Update 4/1/2012: WSJ has another piece on lulu’s marketing. It attributes lulu’s success to creating “scarcity”. I urge you to look past this secret sauce to see the second order lessons.
It may sound duplicitous to write an article on lessons learned from a single instance,especially given my strong recommendation against such methods as they are rife with cognitive biases and methodological errors. I intend to make this article about second order lessons about marketing principles at work rather than the externally observable actions from the narrative. The principles are not new but I believe there is value in looking at them in the context of a popular example that is profiled in WSJ today.
The lululemon narrative goes like this:
“lululemon shunned traditional marketing methods and made personal trainers their evangelists. They gave away clothing for free to the trainers and they give free classes in their stores. In return they got big WoM and sold more clothes.”
It worked for lululemon, but should you take it and apply it in your business? What are the second order lessons that we can take and and apply in our businesses?
Segmentation: This isn’t a product for all customers. Demographically the target segment is comprised predominantly of urban, educated women who have high disposable income and willingness to spend. Narrowing down further, those who think they need a trainer, willing to spend on one and have willfully deferred their fitness regimen to one. A corollary is that these have higher willingness to pay for things associated with their fitness activities. In essence lululemon knew exactly who they are targeting.
Needs: The needs of the segment are more than comfortable fitness wear. They are most likely filling a higher emotional (hedonistic) need – be it looking good, feeling good, fitting in. It could be argued that the very reason this segment seeks such classes is more than just utlitarian reasons. (See Rational and not so Irrational reasons we buy)
Product: Such segment is bound to be small compared to rest of the market. Matching the size of the segment, its characteristics and willingness to pay, lululemon designed a premium product at premium price. It is not priced for those casual fitness people whose reference price is set by cheap alternatives. (That said, they may reach other segments in their later round of marketing.)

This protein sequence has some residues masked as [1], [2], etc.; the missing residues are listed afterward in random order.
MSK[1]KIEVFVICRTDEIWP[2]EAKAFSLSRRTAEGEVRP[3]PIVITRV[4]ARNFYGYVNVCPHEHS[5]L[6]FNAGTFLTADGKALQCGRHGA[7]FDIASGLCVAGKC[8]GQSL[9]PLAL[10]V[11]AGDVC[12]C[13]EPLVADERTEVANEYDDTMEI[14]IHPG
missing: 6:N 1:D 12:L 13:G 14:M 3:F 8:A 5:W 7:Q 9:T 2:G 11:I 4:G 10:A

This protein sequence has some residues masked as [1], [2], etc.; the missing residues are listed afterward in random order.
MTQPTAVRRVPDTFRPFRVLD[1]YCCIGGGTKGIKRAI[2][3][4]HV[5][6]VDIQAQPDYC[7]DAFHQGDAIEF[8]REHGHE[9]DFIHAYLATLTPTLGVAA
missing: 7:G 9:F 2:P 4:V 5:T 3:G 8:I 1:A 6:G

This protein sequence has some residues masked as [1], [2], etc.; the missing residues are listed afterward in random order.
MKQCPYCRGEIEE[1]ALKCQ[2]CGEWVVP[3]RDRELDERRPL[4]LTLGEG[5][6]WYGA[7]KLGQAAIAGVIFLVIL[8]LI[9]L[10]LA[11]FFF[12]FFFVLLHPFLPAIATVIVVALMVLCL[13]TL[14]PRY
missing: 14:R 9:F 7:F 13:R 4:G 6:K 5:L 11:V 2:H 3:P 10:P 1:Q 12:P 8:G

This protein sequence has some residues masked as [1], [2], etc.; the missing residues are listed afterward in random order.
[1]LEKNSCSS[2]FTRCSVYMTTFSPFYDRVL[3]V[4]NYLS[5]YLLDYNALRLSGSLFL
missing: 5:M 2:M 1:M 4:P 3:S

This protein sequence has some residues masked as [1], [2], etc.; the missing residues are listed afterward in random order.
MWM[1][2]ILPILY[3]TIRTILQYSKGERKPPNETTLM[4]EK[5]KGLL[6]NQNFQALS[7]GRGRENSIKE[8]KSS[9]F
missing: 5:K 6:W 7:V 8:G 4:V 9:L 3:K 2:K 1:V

Where do these segments seek information?: This is not general self-help fitness conscious segment that does its own research. The customers sought help from an “expert” and most likely are willing to defer their fitness apparel choice to these experts. At the very least they are impressionable people who mimic their trainer’s apparel choice or those of others around them in the class. (Ironically, they may shun apparel from general retail because they want to be different and yet they want to belong.) Considering other information channels, it made economic sense for lululemon to reach these people through the trainers.
Choosing trainers: I do not have data but it is more likely that not all trainers get $1000 worth of free fitness-wear for their marketing work. It is likely that lululemon only targeted those with wider reach to the segment identified above (especially those who charge premium price for their own service).
Making Free Work: We have seen observations about how giving free classes drives sales. Very likely, but do not stop at “free drove sales”. It is true only because everything before this step was done right. Besides, the free classes are conducted by trainers who received sponsorship. The trainers model the clothes in their own classes and at the store and conduct free classes. Unlike Freemium businesses that give away for free to every user wand have no way of tracking whether the free-users are paying back in the form of free advertising, lululemon treat their free as part of their marketing investment and seem to make sure their investment work for them.
Netting it out, it is easy to fall in love with the narrative of this romantic story and draw conclusions like, “first engage your customer, toss out traditional marketing and rely only on WoM, and free drives sales”. But these are the first order symptomatic lessons that are not something you can apply in your business. Imagine a doctor writing you the same prescription as the previous patient because you have the same temperature as her.
The real lessons are in understanding why they did what they did and getting back to the basics of marketing – need based segmentation and aligning product, pricing and communication with the segment you are targeting.